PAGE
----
Min Kym

Posted by Sue Leonard on Friday 15th September 2017

Min left Korea for London aged 3. Soon, she had lessons in the violin, and by seven she was a prodigy.  She won her first international competition aged 11.

“I felt comfortable performing the violin; it was my voice.”

Finding a Stradivarius aged 21, Min’s career soared.

Min has always loved writing; she started with poetry, writing in secret. And when her violin was stolen, leading to months of terrible insomnia, Min wrote down all her feelings, diary style.

“It was like a conversation to myself.  I realised the rhythm of writing was like music.”

She was on the verge of giving up the violin to train as a doctor, but a friend and music manager, hearing a recording of her playing, dissuaded her.

Min decided to write a book because the press had got her story wrong.

“I wanted to set the record straight.  It took two years.  It was like the most intense therapy. I was reliving the past, but with an adult mind.”

Min now has a new violin.

“I love it. It’s different from my Stradivarius; it hasn’t the same resonance, but it has a sweeter tone. I feel most myself when I play.”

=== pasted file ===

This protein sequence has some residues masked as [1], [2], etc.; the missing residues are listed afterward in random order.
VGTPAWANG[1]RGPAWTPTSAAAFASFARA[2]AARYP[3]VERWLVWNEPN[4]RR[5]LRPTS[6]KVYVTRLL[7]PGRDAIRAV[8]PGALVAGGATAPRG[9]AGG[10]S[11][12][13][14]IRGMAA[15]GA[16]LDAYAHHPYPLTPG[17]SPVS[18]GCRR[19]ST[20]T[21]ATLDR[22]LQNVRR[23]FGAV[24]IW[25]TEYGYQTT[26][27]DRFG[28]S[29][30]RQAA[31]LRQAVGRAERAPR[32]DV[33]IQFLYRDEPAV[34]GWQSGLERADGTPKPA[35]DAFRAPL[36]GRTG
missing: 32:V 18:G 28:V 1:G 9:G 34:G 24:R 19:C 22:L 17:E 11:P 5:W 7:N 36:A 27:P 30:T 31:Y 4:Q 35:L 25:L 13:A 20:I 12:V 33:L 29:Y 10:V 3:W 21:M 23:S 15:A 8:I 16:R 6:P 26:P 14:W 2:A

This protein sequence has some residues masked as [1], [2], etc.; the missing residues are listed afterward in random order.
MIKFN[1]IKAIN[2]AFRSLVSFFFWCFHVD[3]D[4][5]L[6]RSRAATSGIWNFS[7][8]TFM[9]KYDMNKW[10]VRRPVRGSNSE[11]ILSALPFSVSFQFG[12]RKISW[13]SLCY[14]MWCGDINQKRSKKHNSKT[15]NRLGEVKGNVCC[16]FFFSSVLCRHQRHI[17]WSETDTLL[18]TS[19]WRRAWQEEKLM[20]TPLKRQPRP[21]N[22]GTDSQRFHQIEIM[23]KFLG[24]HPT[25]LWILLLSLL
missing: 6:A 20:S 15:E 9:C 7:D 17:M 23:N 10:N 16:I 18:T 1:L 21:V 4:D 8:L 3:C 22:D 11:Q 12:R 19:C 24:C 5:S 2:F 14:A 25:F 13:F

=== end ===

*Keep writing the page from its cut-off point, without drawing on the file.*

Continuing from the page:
Who is Min Kym?

Date of birth: 1978 in Korea.

Education:  Purcell School. Royal College of Music. (Foundation scholarship at 15.)

Home:  London.

Family: “My parents who live in London and my sister who lives in Paris.”

The Day Job: Professional violinist.

In Another Life: “I would really like to have been a doctor; I’d like to have made a difference.”

Favourite Writers: Elif Shafak; Elizabeth Strout; Shakespeare; Sylvia Plath; Thomas Hardy.

Second Novel: “I’d like to write another one. I have these ideas bubbling away.”

Top Tip: Write with passion and truth.

www.Minkym.com

The Debut: Gone. A Girl. A Violin. A Life Unstrung. Viking: € 21.00. Kindle: € 11.99. 

Recounting Min’s life as a child prodigy, this enchanting memoir focuses on the theft of her beloved Stradivarius, stolen from a railway station. Without her violin, she wonders who she is, and how she can now survive. It’s a story of love and loss, and is a fascinating glance into the mind of a musician.

The Verdict:  A wonderful and enlightening memoir. It’s as gripping as a novel.   

Published in The Irish Examiner on 9th September.

 © Sue Leonard. 2017

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